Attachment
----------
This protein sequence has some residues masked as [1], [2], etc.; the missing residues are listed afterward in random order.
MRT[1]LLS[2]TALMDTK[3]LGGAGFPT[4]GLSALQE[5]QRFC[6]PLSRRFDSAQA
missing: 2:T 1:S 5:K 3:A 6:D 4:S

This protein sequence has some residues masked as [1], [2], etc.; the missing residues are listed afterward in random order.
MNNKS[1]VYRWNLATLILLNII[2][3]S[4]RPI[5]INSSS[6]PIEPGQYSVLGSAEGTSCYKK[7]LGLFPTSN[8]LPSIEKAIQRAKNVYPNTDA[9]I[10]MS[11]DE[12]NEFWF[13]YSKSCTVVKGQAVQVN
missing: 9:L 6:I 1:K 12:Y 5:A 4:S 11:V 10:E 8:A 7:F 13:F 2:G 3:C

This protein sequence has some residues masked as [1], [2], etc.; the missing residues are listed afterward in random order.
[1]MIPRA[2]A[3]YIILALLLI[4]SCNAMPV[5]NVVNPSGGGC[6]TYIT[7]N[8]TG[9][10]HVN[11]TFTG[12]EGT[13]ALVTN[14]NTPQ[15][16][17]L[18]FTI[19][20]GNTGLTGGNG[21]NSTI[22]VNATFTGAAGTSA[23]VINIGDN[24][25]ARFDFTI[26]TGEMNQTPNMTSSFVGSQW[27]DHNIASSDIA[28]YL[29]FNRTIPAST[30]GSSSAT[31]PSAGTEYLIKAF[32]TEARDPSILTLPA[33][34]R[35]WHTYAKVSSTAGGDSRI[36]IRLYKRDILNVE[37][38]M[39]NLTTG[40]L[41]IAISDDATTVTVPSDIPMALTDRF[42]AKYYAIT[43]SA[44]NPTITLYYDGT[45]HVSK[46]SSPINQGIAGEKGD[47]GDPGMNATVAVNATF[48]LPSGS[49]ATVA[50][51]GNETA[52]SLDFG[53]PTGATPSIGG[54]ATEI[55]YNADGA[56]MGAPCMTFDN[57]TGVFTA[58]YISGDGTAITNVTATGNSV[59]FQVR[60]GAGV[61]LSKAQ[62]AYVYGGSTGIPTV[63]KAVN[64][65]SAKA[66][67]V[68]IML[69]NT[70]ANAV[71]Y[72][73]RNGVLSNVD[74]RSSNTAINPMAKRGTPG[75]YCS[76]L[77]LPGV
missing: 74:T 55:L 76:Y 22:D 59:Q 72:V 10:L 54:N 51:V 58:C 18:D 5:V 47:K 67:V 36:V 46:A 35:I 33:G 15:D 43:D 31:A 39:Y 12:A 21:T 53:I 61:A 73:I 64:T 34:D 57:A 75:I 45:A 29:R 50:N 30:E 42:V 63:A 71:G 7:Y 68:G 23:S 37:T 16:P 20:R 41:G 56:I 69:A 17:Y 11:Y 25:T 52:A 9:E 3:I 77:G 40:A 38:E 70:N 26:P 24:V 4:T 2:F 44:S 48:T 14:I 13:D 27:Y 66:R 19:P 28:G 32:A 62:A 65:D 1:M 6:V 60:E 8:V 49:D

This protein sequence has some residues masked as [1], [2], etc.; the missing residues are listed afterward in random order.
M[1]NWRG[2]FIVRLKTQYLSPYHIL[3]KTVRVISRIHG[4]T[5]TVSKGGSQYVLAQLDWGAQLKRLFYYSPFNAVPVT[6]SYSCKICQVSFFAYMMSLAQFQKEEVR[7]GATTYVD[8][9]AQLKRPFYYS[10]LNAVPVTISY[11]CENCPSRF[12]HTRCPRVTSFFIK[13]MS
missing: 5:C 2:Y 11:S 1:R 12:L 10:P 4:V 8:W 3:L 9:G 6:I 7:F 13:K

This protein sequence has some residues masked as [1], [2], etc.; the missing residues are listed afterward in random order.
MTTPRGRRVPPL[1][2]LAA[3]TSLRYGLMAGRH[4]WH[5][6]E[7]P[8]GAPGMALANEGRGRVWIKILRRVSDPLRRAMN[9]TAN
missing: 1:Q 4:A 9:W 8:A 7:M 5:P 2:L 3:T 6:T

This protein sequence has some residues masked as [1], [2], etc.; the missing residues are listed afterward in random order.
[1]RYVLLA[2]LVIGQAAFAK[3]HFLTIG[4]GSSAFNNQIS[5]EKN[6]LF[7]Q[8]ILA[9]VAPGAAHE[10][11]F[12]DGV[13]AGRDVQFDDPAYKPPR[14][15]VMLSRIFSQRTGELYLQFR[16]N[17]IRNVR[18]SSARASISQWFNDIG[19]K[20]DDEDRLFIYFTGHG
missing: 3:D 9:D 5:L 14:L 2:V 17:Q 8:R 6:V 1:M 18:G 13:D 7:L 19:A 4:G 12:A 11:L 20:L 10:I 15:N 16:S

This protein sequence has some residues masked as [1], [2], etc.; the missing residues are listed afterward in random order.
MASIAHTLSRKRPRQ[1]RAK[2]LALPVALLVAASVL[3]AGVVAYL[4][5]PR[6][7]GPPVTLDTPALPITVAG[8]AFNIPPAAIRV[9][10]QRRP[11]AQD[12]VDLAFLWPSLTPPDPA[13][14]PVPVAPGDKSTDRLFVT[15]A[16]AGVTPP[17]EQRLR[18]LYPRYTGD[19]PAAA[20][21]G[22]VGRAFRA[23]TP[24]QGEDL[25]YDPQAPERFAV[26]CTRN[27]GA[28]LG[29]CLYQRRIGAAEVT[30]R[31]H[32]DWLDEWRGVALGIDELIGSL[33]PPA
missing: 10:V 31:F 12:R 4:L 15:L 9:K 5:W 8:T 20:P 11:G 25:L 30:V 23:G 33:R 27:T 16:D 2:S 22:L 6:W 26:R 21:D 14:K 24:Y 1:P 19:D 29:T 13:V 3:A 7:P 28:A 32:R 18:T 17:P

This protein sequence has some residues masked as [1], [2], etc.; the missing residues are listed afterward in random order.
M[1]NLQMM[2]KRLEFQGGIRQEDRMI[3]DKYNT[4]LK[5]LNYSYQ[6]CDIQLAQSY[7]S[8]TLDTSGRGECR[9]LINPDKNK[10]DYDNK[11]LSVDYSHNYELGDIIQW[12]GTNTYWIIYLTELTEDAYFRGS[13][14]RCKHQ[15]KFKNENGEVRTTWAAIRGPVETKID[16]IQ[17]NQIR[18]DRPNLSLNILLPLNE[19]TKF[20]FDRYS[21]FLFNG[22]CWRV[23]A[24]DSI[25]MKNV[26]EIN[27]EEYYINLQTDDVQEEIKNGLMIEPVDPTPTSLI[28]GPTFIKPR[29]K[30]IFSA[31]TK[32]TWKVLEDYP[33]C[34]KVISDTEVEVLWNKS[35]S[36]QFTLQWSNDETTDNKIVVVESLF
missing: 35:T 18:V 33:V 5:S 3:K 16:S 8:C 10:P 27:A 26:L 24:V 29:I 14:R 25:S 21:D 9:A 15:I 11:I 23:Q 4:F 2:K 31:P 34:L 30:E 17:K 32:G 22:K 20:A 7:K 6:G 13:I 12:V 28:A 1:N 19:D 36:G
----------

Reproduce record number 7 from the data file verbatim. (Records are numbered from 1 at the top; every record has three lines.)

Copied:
This protein sequence has some residues masked as [1], [2], etc.; the missing residues are listed afterward in random order.
MASIAHTLSRKRPRQ[1]RAK[2]LALPVALLVAASVL[3]AGVVAYL[4][5]PR[6][7]GPPVTLDTPALPITVAG[8]AFNIPPAAIRV[9][10]QRRP[11]AQD[12]VDLAFLWPSLTPPDPA[13][14]PVPVAPGDKSTDRLFVT[15]A[16]AGVTPP[17]EQRLR[18]LYPRYTGD[19]PAAA[20][21]G[22]VGRAFRA[23]TP[24]QGEDL[25]YDPQAPERFAV[26]CTRN[27]GA[28]LG[29]CLYQRRIGAAEVT[30]R[31]H[32]DWLDEWRGVALGIDELIGSL[33]PPA
missing: 10:V 31:F 12:R 4:L 15:L 9:K 5:W 8:T 20:P 11:G 25:L 30:V 23:G 33:R 27:T 16:D 2:S 22:L 6:W 26:R 21:D 14:K 24:Y 1:P 19:D 29:T 13:V 3:A 7:P 28:A 32:R 18:T 17:P